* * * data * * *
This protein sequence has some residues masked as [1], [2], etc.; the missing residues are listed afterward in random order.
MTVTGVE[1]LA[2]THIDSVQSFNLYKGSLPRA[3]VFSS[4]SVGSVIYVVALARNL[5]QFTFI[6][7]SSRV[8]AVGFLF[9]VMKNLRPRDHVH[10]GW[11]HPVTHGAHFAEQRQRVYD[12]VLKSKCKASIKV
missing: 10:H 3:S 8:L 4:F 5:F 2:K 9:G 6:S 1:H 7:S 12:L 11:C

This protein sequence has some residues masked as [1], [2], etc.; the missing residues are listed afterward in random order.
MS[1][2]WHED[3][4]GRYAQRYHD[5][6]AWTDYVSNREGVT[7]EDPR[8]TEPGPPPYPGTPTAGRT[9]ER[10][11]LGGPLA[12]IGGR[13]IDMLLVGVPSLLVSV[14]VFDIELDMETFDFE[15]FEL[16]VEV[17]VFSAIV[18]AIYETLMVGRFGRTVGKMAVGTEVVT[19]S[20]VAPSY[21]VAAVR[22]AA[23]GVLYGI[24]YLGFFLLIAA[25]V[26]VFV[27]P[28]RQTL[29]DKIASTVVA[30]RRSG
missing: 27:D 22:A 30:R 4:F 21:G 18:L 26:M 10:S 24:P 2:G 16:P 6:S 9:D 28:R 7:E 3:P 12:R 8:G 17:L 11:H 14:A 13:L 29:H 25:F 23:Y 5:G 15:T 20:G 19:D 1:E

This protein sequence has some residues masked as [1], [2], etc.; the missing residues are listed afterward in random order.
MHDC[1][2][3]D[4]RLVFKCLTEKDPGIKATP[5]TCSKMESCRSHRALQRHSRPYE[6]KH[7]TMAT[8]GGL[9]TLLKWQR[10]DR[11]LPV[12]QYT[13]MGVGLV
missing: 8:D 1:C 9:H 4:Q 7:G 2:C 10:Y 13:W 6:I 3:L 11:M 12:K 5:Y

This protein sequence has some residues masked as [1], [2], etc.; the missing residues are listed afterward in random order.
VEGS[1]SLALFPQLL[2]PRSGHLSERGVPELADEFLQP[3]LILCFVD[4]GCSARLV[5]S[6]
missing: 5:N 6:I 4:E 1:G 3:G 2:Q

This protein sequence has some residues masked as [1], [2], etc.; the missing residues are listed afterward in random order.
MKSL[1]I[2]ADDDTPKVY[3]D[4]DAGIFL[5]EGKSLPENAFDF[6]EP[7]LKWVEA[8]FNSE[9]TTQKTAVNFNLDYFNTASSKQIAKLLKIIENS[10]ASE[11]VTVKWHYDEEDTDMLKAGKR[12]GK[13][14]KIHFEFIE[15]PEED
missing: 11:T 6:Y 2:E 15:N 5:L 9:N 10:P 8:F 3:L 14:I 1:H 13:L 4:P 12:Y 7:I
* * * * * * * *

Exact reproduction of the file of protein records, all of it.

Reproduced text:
This protein sequence has some residues masked as [1], [2], etc.; the missing residues are listed afterward in random order.
MTVTGVE[1]LA[2]THIDSVQSFNLYKGSLPRA[3]VFSS[4]SVGSVIYVVALARNL[5]QFTFI[6][7]SSRV[8]AVGFLF[9]VMKNLRPRDHVH[10]GW[11]HPVTHGAHFAEQRQRVYD[12]VLKSKCKASIKV
missing: 10:H 3:S 8:L 4:F 5:F 2:K 9:G 6:S 1:H 7:S 12:L 11:C

This protein sequence has some residues masked as [1], [2], etc.; the missing residues are listed afterward in random order.
MS[1][2]WHED[3][4]GRYAQRYHD[5][6]AWTDYVSNREGVT[7]EDPR[8]TEPGPPPYPGTPTAGRT[9]ER[10][11]LGGPLA[12]IGGR[13]IDMLLVGVPSLLVSV[14]VFDIELDMETFDFE[15]FEL[16]VEV[17]VFSAIV[18]AIYETLMVGRFGRTVGKMAVGTEVVT[19]S[20]VAPSY[21]VAAVR[22]AA[23]GVLYGI[24]YLGFFLLIAA[25]V[26]VFV[27]P[28]RQTL[29]DKIASTVVA[30]RRSG
missing: 27:D 22:A 30:R 4:F 21:G 18:L 26:M 10:S 24:P 2:G 16:P 6:S 9:D 28:R 7:E 3:P 12:R 8:G 17:L 11:H 14:A 13:L 29:H 25:F 23:Y 5:G 15:T 20:G 19:D 1:E

This protein sequence has some residues masked as [1], [2], etc.; the missing residues are listed afterward in random order.
MHDC[1][2][3]D[4]RLVFKCLTEKDPGIKATP[5]TCSKMESCRSHRALQRHSRPYE[6]KH[7]TMAT[8]GGL[9]TLLKWQR[10]DR[11]LPV[12]QYT[13]MGVGLV
missing: 8:D 1:C 9:H 4:Q 7:G 2:C 10:Y 13:W 6:I 3:L 11:M 12:K 5:Y

This protein sequence has some residues masked as [1], [2], etc.; the missing residues are listed afterward in random order.
VEGS[1]SLALFPQLL[2]PRSGHLSERGVPELADEFLQP[3]LILCFVD[4]GCSARLV[5]S[6]
missing: 5:N 6:I 4:E 1:G 3:G 2:Q

This protein sequence has some residues masked as [1], [2], etc.; the missing residues are listed afterward in random order.
MKSL[1]I[2]ADDDTPKVY[3]D[4]DAGIFL[5]EGKSLPENAFDF[6]EP[7]LKWVEA[8]FNSE[9]TTQKTAVNFNLDYFNTASSKQIAKLLKIIENS[10]ASE[11]VTVKWHYDEEDTDMLKAGKR[12]GK[13][14]KIHFEFIE[15]PEED
missing: 11:T 6:Y 2:E 15:N 5:L 9:N 10:P 8:F 3:L 14:I 1:H 13:L 4:P 12:Y 7:I